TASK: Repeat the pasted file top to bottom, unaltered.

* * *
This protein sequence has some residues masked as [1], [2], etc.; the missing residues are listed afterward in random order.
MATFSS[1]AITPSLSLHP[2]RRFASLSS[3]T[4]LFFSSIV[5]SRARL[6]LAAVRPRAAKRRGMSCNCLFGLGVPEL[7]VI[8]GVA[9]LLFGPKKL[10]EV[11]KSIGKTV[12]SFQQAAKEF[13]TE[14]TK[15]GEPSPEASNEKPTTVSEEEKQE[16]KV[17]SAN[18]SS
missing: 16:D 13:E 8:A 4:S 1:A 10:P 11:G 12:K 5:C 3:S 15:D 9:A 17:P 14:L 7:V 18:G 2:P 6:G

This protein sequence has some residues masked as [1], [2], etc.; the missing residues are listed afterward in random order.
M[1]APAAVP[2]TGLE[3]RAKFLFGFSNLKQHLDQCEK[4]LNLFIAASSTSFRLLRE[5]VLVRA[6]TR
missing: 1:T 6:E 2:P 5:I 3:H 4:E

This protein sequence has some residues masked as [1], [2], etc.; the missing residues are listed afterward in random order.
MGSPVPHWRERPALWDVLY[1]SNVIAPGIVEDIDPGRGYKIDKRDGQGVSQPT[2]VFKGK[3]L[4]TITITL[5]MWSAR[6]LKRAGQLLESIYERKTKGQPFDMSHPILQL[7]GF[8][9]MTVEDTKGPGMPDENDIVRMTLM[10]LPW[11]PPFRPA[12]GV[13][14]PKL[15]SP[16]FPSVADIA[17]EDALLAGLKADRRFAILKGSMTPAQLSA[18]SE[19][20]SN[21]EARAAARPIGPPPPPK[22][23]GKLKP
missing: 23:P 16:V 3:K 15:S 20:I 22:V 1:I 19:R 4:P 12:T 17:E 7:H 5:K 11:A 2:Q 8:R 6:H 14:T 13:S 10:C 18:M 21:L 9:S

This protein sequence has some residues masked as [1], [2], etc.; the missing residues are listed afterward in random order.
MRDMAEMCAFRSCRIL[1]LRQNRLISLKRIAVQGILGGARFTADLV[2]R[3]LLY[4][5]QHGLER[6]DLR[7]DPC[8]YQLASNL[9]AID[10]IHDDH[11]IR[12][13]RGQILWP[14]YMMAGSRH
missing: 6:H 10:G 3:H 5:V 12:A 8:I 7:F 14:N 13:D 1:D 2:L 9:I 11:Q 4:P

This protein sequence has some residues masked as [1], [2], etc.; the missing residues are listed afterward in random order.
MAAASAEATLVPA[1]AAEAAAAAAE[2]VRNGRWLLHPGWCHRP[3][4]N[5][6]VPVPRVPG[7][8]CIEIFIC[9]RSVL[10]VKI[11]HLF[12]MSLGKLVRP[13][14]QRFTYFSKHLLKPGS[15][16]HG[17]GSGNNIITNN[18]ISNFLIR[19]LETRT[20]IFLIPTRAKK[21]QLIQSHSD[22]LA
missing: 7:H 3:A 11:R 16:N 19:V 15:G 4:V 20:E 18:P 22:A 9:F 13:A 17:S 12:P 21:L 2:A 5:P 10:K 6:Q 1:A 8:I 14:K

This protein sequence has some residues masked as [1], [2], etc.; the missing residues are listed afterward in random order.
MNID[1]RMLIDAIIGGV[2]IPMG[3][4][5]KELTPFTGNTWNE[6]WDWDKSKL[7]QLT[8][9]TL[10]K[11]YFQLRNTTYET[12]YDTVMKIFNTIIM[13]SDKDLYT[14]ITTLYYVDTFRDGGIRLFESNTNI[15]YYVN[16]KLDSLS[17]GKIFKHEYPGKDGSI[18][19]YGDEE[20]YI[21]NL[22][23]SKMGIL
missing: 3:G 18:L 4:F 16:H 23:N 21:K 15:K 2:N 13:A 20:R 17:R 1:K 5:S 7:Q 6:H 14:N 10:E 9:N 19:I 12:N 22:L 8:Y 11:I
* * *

This protein sequence has some residues masked as [1], [2], etc.; the missing residues are listed afterward in random order.
MATFSS[1]AITPSLSLHP[2]RRFASLSS[3]T[4]LFFSSIV[5]SRARL[6]LAAVRPRAAKRRGMSCNCLFGLGVPEL[7]VI[8]GVA[9]LLFGPKKL[10]EV[11]KSIGKTV[12]SFQQAAKEF[13]TE[14]TK[15]GEPSPEASNEKPTTVSEEEKQE[16]KV[17]SAN[18]SS
missing: 16:D 13:E 8:A 4:S 1:A 10:P 11:G 12:K 5:C 3:S 15:D 9:A 17:P 14:L 7:V 18:G 2:P 6:G

This protein sequence has some residues masked as [1], [2], etc.; the missing residues are listed afterward in random order.
M[1]APAAVP[2]TGLE[3]RAKFLFGFSNLKQHLDQCEK[4]LNLFIAASSTSFRLLRE[5]VLVRA[6]TR
missing: 1:T 6:E 2:P 5:I 3:H 4:E

This protein sequence has some residues masked as [1], [2], etc.; the missing residues are listed afterward in random order.
MGSPVPHWRERPALWDVLY[1]SNVIAPGIVEDIDPGRGYKIDKRDGQGVSQPT[2]VFKGK[3]L[4]TITITL[5]MWSAR[6]LKRAGQLLESIYERKTKGQPFDMSHPILQL[7]GF[8][9]MTVEDTKGPGMPDENDIVRMTLM[10]LPW[11]PPFRPA[12]GV[13][14]PKL[15]SP[16]FPSVADIA[17]EDALLAGLKADRRFAILKGSMTPAQLSA[18]SE[19][20]SN[21]EARAAARPIGPPPPPK[22][23]GKLKP
missing: 23:P 16:V 3:K 15:S 20:I 22:V 1:I 19:R 4:P 12:T 17:E 7:H 5:K 11:A 2:Q 8:R 6:H 14:T 13:S 10:C 18:M 21:L 9:S

This protein sequence has some residues masked as [1], [2], etc.; the missing residues are listed afterward in random order.
MRDMAEMCAFRSCRIL[1]LRQNRLISLKRIAVQGILGGARFTADLV[2]R[3]LLY[4][5]QHGLER[6]DLR[7]DPC[8]YQLASNL[9]AID[10]IHDDH[11]IR[12][13]RGQILWP[14]YMMAGSRH
missing: 6:H 10:G 3:H 5:V 12:A 8:I 7:F 14:N 13:D 1:D 2:L 9:I 11:Q 4:P

This protein sequence has some residues masked as [1], [2], etc.; the missing residues are listed afterward in random order.
MAAASAEATLVPA[1]AAEAAAAAAE[2]VRNGRWLLHPGWCHRP[3][4]N[5][6]VPVPRVPG[7][8]CIEIFIC[9]RSVL[10]VKI[11]HLF[12]MSLGKLVRP[13][14]QRFTYFSKHLLKPGS[15][16]HG[17]GSGNNIITNN[18]ISNFLIR[19]LETRT[20]IFLIPTRAKK[21]QLIQSHSD[22]LA
missing: 7:H 3:A 11:R 16:N 19:V 15:G 4:V 20:E 18:P 22:A 9:F 13:A 17:S 12:P 21:L 2:A 5:P 10:K 6:Q 1:A 8:I 14:K

This protein sequence has some residues masked as [1], [2], etc.; the missing residues are listed afterward in random order.
MNID[1]RMLIDAIIGGV[2]IPMG[3][4][5]KELTPFTGNTWNE[6]WDWDKSKL[7]QLT[8][9]TL[10]K[11]YFQLRNTTYET[12]YDTVMKIFNTIIM[13]SDKDLYT[14]ITTLYYVDTFRDGGIRLFESNTNI[15]YYVN[16]KLDSLS[17]GKIFKHEYPGKDGSI[18][19]YGDEE[20]YI[21]NL[22][23]SKMGIL
missing: 3:G 18:L 4:F 16:H 23:N 21:K 15:K 2:N 13:A 20:R 17:R 1:K 5:S 7:Q 6:H 14:N 10:E 9:N 19:I 12:N 22:L 8:Y 11:I